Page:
Greg Nicotero attended a screening with Dawn of the Dead star Ken Foree, after whom Pegg and Wright had named Shaun’s workplace, Foree Electric. Nicotero was delighted to meet the pair of Brits, and profusely apologised for accidentally buying an unauthorised DVD of their film. “I said, ‘Listen, guys, I love the movie,’” says Nicotero. “‘I thought it was funny, it was brilliant, I talked to George about it, but I’m a little embarrassed to tell you that I did not realise that the movie was not officially available on DVD.’ They were like, ‘Ah, don’t worry about it.’ I told the guys, ‘Anything that you ever need me to do to help promote the movie, [I’ll do it].’”

Pegg and Wright were shepherded around Comic-Con by publicist Jeff Walker. “We hit it off immediately,” Walker says. “We introduced them to the whole world of Comic-Con, and vice versa. This was a love affair between the fans and filmmakers like I had never seen.” The Shaun of the Dead panel was moderated by Walker and took place at 12.30 p.m. on the Sunday. “By the time we had the film, the schedule for Comic-Con that year was already full, and the only way we could get them in was on a Sunday,” Walker explains. “Sunday wasn’t traditionally a very big panel day at Comic-Con, but we had a very good crowd.” The panel was an occasionally rambunctious affair. At one point, Wright and Pegg were heckled by an audience member who complained that their film was “a total rip-off of Dawn of the Dead.” The heckler was, in fact, Wright’s chum Eli Roth, the 32-year-old writer-director of the gruesome 2003 horror hit Cabin Fever, about a group of friends who contract a flesh-eating virus.

Wright had met Roth in February at London’s Empire Awards, an annual event hosted by the eponymous movie magazine, where the American filmmaker was nominated in the Best Newcomer category. “I just really loved him,” says Roth of Wright. “We got each other straight away.” Wright had reconnected with Roth in May during to a trip to Los Angeles, and the pair attended the Saturn Awards, which celebrate science fiction, fantasy, and horror movies. “I took Edgar as my date,” says Roth. “I hadn’t seen his movie, but I took him on the red carpet, and I was like, ‘He’s made the most brilliant new film, it’s called Shaun of the Dead.’ Edgar was just laughing. He’s like, ‘You haven’t seen the movie!’ I was like, ‘Well, now you’d better show me the movie, and it had better be good.’”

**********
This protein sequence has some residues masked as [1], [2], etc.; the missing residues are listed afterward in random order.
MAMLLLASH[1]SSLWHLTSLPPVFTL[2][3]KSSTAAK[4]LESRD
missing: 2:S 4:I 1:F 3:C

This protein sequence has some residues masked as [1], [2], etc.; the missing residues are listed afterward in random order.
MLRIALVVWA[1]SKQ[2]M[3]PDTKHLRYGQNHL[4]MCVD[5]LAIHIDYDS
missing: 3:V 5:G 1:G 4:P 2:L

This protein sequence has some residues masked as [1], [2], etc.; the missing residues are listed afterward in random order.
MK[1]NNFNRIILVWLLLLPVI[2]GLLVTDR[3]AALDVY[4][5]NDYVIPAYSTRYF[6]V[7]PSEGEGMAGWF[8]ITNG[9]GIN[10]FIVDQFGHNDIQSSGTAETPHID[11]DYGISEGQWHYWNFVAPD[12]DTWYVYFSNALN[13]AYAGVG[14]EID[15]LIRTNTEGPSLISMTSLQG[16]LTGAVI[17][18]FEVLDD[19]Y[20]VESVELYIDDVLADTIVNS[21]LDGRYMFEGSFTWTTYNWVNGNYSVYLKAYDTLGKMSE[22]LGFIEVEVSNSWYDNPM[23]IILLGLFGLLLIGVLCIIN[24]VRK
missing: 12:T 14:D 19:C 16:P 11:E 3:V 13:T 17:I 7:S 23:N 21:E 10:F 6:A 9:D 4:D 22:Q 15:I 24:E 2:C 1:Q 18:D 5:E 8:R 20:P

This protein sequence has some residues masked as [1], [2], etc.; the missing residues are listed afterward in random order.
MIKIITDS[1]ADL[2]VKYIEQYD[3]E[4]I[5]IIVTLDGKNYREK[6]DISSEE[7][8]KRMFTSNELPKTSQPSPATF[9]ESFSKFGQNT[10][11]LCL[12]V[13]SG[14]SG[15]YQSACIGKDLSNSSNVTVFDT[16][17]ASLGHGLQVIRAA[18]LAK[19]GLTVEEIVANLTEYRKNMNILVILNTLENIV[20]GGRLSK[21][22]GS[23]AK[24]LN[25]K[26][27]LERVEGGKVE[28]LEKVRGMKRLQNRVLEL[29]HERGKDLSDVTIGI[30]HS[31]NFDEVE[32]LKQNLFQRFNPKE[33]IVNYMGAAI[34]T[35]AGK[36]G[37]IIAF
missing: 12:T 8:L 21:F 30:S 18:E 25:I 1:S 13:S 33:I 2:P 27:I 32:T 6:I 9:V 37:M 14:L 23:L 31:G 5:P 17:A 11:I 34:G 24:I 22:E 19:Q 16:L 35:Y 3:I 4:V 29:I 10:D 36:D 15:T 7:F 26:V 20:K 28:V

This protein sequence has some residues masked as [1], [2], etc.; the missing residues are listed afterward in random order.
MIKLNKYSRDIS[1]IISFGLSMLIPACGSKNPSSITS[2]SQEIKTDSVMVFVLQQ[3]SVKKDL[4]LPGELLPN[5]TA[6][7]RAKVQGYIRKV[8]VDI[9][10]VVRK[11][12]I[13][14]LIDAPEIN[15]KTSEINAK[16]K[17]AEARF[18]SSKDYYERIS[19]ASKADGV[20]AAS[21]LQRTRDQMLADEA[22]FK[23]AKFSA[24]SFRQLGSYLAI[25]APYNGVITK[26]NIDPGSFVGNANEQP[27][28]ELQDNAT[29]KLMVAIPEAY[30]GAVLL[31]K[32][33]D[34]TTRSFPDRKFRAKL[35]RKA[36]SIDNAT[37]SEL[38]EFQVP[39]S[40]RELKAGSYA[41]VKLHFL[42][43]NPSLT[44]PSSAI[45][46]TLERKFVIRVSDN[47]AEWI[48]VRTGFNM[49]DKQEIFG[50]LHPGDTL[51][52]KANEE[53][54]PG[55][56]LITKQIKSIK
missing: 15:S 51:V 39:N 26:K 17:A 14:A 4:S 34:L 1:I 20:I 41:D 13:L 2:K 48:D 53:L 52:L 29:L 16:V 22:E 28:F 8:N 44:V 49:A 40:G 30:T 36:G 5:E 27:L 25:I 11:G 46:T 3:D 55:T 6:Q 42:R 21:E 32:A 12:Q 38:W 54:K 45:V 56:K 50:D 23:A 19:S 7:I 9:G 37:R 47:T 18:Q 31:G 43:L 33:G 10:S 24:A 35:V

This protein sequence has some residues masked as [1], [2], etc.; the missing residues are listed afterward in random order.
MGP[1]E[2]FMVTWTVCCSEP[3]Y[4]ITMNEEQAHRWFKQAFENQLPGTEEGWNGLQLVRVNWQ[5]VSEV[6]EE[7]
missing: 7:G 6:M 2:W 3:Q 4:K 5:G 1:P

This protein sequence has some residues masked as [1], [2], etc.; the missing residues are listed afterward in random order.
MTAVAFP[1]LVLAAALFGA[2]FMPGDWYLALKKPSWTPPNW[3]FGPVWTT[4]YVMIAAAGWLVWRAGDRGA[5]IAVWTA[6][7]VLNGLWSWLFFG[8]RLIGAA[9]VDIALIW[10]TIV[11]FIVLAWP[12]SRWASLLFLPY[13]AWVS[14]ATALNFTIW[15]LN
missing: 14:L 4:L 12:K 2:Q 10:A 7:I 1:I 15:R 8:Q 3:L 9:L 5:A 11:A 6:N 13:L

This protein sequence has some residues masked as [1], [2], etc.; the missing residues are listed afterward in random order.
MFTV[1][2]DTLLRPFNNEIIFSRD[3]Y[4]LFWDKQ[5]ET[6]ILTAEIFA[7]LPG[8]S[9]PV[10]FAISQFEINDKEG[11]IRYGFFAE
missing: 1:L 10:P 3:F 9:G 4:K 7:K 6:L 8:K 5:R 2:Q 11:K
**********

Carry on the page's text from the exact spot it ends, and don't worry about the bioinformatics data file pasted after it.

Roth finally caught up with his new friend’s film at a screening set up by the Cabin Fever director’s agency, CAA. “I loved it,” he says. “Edgar and Simon are so funny and so smart. You can’t discount Peter Serafinowicz, who’s a genius. He’s never mentioned in the mix, but he’s really a major ingredient with that team. The cast was so good in that movie. You think about the comedy genius of Pegg, Frost, Serafinowicz, and Edgar, and then you throw in everybody else. Lucy Davis. Bill Nighy.” Roth was particularly taken by the film’s conclusion, when Shaun visits the zombified Ed in the shed to play video games. “It was sweet, you got emotional,” says the director. “It felt like this is what Gen X-ers would do if there was a full-on zombie attack. You’d keep your roommate chained up playing video games. Of course. Why wouldn’t you? Now you’ve got someone to play games with. It was brilliant.”

Let me tell you, the first time I saw Shaun of the Dead was at this very San Diego Comic-Con. And that audience, which I was a part of, had no idea what they were in for. The film was so fresh, so fun, so surprisingly emotional, it instantly felt like it became everyone’s favourite movie. I know I left San Diego that year raving about it to all my friends. I’m sure many others did too. And the rest was history.

Read more in Clark Collis’ You’ve Got Red On You, which is now available.

Editor’s Note: Release dates within this article are based in the U.S., but will be updated with local Australian dates as soon as we know more.